Autonomous vehicles have been in the spotlight for quite a while now, and even though they’re still far from being ready to take over our streets, the advancements made in this segment are quite impressive. Be that as it may, there are still some aspects that will need to be accounted for before autonomous vehicles will start roaming the streets. Here are 10 critical points of autonomous cars that we must know about.
1.Multiple levels of autonomous
There are multiple levels of ‘autonomous’ in an autonomous vehicle. One of the lowest levels of autonomy is present in most cars already, under the name of cruise-control. Put that together with auto-pilot, lane-keeping and other technologies and you got the fully-autonomous vehicle. A lot of vehicles are already semi-autonomous, meaning that they can drive themselves in simpler environments such as highways, but require driver interaction when things get more complicated. In order for a car to be fully-autonomous, all those systems have to work seamlessly with one another, which is still quite challenging to achieve in real life.
One of the biggest problems of the current level of autonomous vehicles is the reaction time needed to switch between autonomous mode and driver mode – it can take up to 10 seconds for the autonomous systems to engage or disengage, allowing the driver to take control, which is a whole lot of time in driving terms, where reaction time is measured in milliseconds.
An autonomous vehicle relies on a high number of sensors and cameras to find its way around, and one inoperable sensor or camera can bring the whole car to a standstill. Manufacturers are yet to find reliable solutions for keeping these sensors and cameras safe from dust, ice and other elements that might interfere with their correct functionality. Hardware reliability in itself can have a deep impact on the performance of an autonomous vehicle.
One of the central pieces of technology behind an autonomous vehicle is its GPS system. The GPS, along with the cameras and radar system allows the vehicle to know its position in regards to the other vehicles and the surrounding environment. The issue, though, is that GPS is not all that accurate. Sure, a GPS with a 5 meter error might be enough for your everyday car’s navigation system, but when we’re talking about an autonomous car, the GPS needs to be able to pinpoint the location with an accuracy of 10-20 centimeters.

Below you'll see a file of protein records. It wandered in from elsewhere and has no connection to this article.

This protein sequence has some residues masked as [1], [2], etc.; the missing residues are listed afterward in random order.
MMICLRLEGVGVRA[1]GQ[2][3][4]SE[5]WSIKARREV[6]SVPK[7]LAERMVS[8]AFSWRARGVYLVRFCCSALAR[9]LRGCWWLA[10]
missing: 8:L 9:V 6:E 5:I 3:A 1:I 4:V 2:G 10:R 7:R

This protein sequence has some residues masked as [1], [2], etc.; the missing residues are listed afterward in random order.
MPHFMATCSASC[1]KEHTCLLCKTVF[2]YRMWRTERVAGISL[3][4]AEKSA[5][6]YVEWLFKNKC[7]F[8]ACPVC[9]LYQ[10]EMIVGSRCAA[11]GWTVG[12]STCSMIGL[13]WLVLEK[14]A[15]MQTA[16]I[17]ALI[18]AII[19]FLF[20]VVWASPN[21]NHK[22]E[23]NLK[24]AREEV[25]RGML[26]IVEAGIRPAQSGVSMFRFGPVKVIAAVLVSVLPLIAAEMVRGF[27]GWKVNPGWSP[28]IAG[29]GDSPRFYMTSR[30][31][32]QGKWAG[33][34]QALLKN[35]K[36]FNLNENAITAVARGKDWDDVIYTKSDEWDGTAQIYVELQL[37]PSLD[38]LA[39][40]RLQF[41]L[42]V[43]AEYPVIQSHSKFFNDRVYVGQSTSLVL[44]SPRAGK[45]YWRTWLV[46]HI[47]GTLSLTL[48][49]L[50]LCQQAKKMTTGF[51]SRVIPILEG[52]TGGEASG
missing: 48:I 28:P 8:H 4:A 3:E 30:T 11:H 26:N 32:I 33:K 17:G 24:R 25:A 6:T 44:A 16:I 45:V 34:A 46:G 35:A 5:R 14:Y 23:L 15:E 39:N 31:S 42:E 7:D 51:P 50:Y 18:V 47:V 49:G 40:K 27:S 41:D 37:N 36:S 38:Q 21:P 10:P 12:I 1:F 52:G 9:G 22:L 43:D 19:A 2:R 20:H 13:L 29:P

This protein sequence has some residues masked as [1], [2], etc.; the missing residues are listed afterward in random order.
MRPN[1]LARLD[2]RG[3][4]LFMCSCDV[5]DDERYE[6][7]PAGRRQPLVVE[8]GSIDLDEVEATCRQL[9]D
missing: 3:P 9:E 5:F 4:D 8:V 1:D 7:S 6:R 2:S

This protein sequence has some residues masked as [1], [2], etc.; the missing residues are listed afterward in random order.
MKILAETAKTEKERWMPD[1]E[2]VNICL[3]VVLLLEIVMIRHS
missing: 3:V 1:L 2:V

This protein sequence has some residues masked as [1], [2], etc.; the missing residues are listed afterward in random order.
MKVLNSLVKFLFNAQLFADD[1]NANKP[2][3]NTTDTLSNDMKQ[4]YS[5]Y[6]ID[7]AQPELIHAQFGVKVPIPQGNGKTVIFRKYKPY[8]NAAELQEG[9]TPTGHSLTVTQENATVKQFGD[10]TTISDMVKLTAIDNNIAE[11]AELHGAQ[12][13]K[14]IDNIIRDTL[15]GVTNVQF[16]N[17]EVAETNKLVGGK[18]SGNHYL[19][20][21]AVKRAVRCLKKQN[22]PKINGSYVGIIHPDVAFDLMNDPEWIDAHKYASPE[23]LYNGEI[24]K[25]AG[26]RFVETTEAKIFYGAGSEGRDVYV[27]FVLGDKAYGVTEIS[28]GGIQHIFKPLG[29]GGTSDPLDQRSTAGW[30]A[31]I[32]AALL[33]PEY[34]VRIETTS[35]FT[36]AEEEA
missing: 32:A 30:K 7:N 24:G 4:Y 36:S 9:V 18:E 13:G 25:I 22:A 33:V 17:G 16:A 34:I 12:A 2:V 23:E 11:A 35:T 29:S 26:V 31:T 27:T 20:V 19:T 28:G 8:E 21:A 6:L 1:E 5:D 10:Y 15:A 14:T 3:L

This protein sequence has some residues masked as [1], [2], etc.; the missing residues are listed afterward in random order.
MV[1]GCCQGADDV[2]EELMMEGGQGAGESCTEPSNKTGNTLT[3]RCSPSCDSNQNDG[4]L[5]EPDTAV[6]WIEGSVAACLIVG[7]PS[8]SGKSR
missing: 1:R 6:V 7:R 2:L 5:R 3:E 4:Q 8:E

In an effort to create better maps for autonomous cars, and improve the existing ones, manufacturers are focusing on building an open-platform mapping platform, where everyone’s car can collect data and contribute towards improving the accuracy of those maps. The problem here is the amounts of data that need to be sent and received by the cars in order to do this. While it is not a problem now, with a very limited number of cars doing this now, it will certainly become problematic once the number of autonomous vehicles on the road starts going up.
Security is a big concert when it comes to autonomous vehicles. We already know that every electronic device is nowadays prone to hacking, but while only some personal files are at risk in case your home computer gets hacked, your life, as well as others, may be on the line.
As you can easily imagine an autonomous vehicle will be anything but cheap. The impressive amount of technology that goes into such vehicle is currently very expensive, and there are no signs that this will change anytime soon.
8.On-Spot Decision Power
This is a highly-sensitive point to consider: imagine a catastrophic system failure that will result in a crash, in a highly circulated zone, with no way for the car of coming to a safe stop. A driver will have to make a split-second decision whether to crash in a building, another car or a group of pedestrians, but can a car be programmed to do this, and choose the least-harmful outcome
Also deriving from the point illustrated above are the legal challenges implied – autonomous vehicles cannot be held accountable for unfortunate mishaps, and are currently not regulated enough. Manufacturers still have a lot of work ahead of them in perfecting these cars, and governments will need to find new ways of regulating them to ensure everything goes well for everyone
Last but not least, it’s the element of trust – using a fully-autonomous vehicle basically means completely trusting a machine with your own life, and a lot of people may not be quite ready to take that leap of faith just yet.
Article by Edward Francis and Ppcgb.com!